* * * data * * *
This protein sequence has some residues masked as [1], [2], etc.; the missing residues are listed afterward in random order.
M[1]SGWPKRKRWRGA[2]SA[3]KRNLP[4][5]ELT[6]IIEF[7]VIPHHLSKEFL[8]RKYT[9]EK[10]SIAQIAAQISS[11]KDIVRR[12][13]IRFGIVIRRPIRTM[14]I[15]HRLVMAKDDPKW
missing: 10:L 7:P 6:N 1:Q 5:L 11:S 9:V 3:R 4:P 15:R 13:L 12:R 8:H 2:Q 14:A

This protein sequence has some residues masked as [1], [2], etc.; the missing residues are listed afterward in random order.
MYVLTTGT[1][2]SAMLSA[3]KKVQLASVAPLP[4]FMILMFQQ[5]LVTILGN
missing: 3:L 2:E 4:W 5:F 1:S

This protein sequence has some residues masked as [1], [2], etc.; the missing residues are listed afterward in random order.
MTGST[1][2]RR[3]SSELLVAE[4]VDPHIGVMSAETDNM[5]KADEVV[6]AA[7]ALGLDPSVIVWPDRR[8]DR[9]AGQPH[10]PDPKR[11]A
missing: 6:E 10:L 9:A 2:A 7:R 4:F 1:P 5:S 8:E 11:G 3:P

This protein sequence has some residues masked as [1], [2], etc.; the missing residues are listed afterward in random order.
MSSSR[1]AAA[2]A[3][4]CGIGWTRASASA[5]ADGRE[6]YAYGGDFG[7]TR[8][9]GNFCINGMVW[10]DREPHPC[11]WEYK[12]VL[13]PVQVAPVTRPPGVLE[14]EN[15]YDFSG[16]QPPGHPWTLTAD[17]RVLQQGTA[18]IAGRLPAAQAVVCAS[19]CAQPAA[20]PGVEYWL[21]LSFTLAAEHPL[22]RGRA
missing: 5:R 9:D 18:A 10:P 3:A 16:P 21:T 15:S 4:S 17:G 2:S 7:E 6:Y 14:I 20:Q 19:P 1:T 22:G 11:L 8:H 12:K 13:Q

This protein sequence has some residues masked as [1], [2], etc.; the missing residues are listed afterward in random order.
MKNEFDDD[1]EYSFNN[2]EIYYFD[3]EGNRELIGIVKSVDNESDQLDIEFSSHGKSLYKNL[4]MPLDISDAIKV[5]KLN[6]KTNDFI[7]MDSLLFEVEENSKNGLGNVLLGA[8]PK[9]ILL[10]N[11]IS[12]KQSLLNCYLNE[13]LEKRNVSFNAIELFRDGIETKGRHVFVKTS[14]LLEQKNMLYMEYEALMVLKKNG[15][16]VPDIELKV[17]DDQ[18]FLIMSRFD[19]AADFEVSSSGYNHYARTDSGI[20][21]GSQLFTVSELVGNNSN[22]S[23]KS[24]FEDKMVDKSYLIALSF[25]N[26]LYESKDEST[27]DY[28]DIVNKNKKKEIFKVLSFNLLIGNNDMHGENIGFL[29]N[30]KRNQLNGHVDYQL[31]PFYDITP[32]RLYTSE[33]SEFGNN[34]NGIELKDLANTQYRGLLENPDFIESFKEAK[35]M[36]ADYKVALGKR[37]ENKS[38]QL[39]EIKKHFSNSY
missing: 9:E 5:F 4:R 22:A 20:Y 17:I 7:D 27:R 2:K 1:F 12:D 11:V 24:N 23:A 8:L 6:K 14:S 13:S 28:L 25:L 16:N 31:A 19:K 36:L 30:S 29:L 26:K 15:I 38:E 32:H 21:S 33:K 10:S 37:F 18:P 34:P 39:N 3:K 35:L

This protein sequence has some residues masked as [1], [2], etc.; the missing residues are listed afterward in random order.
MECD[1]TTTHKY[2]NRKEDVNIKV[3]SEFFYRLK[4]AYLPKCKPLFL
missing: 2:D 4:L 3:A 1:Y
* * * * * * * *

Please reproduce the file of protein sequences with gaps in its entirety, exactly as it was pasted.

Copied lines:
This protein sequence has some residues masked as [1], [2], etc.; the missing residues are listed afterward in random order.
M[1]SGWPKRKRWRGA[2]SA[3]KRNLP[4][5]ELT[6]IIEF[7]VIPHHLSKEFL[8]RKYT[9]EK[10]SIAQIAAQISS[11]KDIVRR[12][13]IRFGIVIRRPIRTM[14]I[15]HRLVMAKDDPKW
missing: 10:L 7:P 6:N 1:Q 5:L 11:S 9:V 3:R 4:P 15:R 13:L 12:R 8:H 2:Q 14:A

This protein sequence has some residues masked as [1], [2], etc.; the missing residues are listed afterward in random order.
MYVLTTGT[1][2]SAMLSA[3]KKVQLASVAPLP[4]FMILMFQQ[5]LVTILGN
missing: 3:L 2:E 4:W 5:F 1:S

This protein sequence has some residues masked as [1], [2], etc.; the missing residues are listed afterward in random order.
MTGST[1][2]RR[3]SSELLVAE[4]VDPHIGVMSAETDNM[5]KADEVV[6]AA[7]ALGLDPSVIVWPDRR[8]DR[9]AGQPH[10]PDPKR[11]A
missing: 6:E 10:L 9:A 2:A 7:R 4:F 1:P 5:S 8:E 11:G 3:P

This protein sequence has some residues masked as [1], [2], etc.; the missing residues are listed afterward in random order.
MSSSR[1]AAA[2]A[3][4]CGIGWTRASASA[5]ADGRE[6]YAYGGDFG[7]TR[8][9]GNFCINGMVW[10]DREPHPC[11]WEYK[12]VL[13]PVQVAPVTRPPGVLE[14]EN[15]YDFSG[16]QPPGHPWTLTAD[17]RVLQQGTA[18]IAGRLPAAQAVVCAS[19]CAQPAA[20]PGVEYWL[21]LSFTLAAEHPL[22]RGRA
missing: 5:R 9:D 18:A 10:P 3:A 16:P 21:T 15:S 4:S 17:G 2:S 7:E 6:Y 14:I 20:Q 19:P 1:T 22:G 11:L 8:H 12:K 13:Q

This protein sequence has some residues masked as [1], [2], etc.; the missing residues are listed afterward in random order.
MKNEFDDD[1]EYSFNN[2]EIYYFD[3]EGNRELIGIVKSVDNESDQLDIEFSSHGKSLYKNL[4]MPLDISDAIKV[5]KLN[6]KTNDFI[7]MDSLLFEVEENSKNGLGNVLLGA[8]PK[9]ILL[10]N[11]IS[12]KQSLLNCYLNE[13]LEKRNVSFNAIELFRDGIETKGRHVFVKTS[14]LLEQKNMLYMEYEALMVLKKNG[15][16]VPDIELKV[17]DDQ[18]FLIMSRFD[19]AADFEVSSSGYNHYARTDSGI[20][21]GSQLFTVSELVGNNSN[22]S[23]KS[24]FEDKMVDKSYLIALSF[25]N[26]LYESKDEST[27]DY[28]DIVNKNKKKEIFKVLSFNLLIGNNDMHGENIGFL[29]N[30]KRNQLNGHVDYQL[31]PFYDITP[32]RLYTSE[33]SEFGNN[34]NGIELKDLANTQYRGLLENPDFIESFKEAK[35]M[36]ADYKVALGKR[37]ENKS[38]QL[39]EIKKHFSNSY
missing: 9:E 5:F 4:R 22:A 20:Y 17:I 7:D 27:R 2:K 1:F 12:D 11:V 24:N 23:A 8:L 6:K 14:S 13:S 28:L 25:L 16:N 31:A 19:K 36:L 30:S 29:L 26:K 15:I 38:E 32:H 21:S 33:K 10:S 37:F 18:P 34:P 39:N 3:K 35:L

This protein sequence has some residues masked as [1], [2], etc.; the missing residues are listed afterward in random order.
MECD[1]TTTHKY[2]NRKEDVNIKV[3]SEFFYRLK[4]AYLPKCKPLFL
missing: 2:D 4:L 3:A 1:Y